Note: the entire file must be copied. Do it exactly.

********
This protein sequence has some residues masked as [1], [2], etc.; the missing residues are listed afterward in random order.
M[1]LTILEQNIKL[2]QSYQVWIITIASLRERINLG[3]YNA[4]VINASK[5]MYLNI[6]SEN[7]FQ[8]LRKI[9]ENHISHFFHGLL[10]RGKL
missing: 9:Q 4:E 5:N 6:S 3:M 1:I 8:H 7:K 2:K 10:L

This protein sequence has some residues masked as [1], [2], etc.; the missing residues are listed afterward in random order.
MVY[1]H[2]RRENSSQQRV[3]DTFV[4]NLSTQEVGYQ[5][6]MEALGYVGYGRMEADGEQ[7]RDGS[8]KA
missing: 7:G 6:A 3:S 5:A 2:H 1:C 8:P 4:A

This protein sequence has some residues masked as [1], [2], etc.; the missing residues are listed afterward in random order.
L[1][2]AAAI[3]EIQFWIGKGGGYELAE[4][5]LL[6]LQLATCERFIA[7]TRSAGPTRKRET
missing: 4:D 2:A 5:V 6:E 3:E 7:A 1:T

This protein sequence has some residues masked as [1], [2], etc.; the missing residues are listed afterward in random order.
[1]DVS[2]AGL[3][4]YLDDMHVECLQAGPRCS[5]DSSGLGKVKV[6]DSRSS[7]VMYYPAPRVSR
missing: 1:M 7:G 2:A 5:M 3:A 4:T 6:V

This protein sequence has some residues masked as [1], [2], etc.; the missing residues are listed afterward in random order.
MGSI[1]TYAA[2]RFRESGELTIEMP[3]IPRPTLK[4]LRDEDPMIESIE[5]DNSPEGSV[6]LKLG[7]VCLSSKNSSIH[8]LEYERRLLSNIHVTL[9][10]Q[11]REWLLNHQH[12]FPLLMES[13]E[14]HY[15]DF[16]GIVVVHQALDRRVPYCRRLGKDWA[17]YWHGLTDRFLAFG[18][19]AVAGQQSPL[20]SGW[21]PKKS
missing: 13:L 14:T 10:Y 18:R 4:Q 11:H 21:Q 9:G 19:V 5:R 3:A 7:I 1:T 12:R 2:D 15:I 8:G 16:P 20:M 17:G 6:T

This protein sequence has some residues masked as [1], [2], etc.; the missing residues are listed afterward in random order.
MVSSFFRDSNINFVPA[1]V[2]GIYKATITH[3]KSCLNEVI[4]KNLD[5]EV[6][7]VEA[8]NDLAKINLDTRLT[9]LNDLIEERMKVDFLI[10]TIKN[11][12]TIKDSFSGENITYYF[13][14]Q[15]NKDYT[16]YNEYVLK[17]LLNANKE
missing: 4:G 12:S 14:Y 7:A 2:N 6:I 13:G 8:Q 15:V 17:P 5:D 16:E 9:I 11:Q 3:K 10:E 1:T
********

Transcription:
This protein sequence has some residues masked as [1], [2], etc.; the missing residues are listed afterward in random order.
M[1]LTILEQNIKL[2]QSYQVWIITIASLRERINLG[3]YNA[4]VINASK[5]MYLNI[6]SEN[7]FQ[8]LRKI[9]ENHISHFFHGLL[10]RGKL
missing: 9:Q 4:E 5:N 6:S 3:M 1:I 8:H 7:K 2:K 10:L

This protein sequence has some residues masked as [1], [2], etc.; the missing residues are listed afterward in random order.
MVY[1]H[2]RRENSSQQRV[3]DTFV[4]NLSTQEVGYQ[5][6]MEALGYVGYGRMEADGEQ[7]RDGS[8]KA
missing: 7:G 6:A 3:S 5:A 2:H 1:C 8:P 4:A

This protein sequence has some residues masked as [1], [2], etc.; the missing residues are listed afterward in random order.
L[1][2]AAAI[3]EIQFWIGKGGGYELAE[4][5]LL[6]LQLATCERFIA[7]TRSAGPTRKRET
missing: 4:D 2:A 5:V 6:E 3:E 7:A 1:T

This protein sequence has some residues masked as [1], [2], etc.; the missing residues are listed afterward in random order.
[1]DVS[2]AGL[3][4]YLDDMHVECLQAGPRCS[5]DSSGLGKVKV[6]DSRSS[7]VMYYPAPRVSR
missing: 1:M 7:G 2:A 5:M 3:A 4:T 6:V

This protein sequence has some residues masked as [1], [2], etc.; the missing residues are listed afterward in random order.
MGSI[1]TYAA[2]RFRESGELTIEMP[3]IPRPTLK[4]LRDEDPMIESIE[5]DNSPEGSV[6]LKLG[7]VCLSSKNSSIH[8]LEYERRLLSNIHVTL[9][10]Q[11]REWLLNHQH[12]FPLLMES[13]E[14]HY[15]DF[16]GIVVVHQALDRRVPYCRRLGKDWA[17]YWHGLTDRFLAFG[18][19]AVAGQQSPL[20]SGW[21]PKKS
missing: 13:L 14:T 10:Y 18:R 4:Q 11:H 21:Q 9:G 19:V 5:R 3:A 7:I 1:T 12:R 2:D 15:I 8:G 16:P 20:M 17:G 6:T

This protein sequence has some residues masked as [1], [2], etc.; the missing residues are listed afterward in random order.
MVSSFFRDSNINFVPA[1]V[2]GIYKATITH[3]KSCLNEVI[4]KNLD[5]EV[6][7]VEA[8]NDLAKINLDTRLT[9]LNDLIEERMKVDFLI[10]TIKN[11][12]TIKDSFSGENITYYF[13][14]Q[15]NKDYT[16]YNEYVLK[17]LLNANKE
missing: 4:G 12:S 14:Y 7:A 2:N 6:I 13:G 8:Q 15:V 17:P 5:D 16:E 9:I 11:Q 3:K 10:E 1:T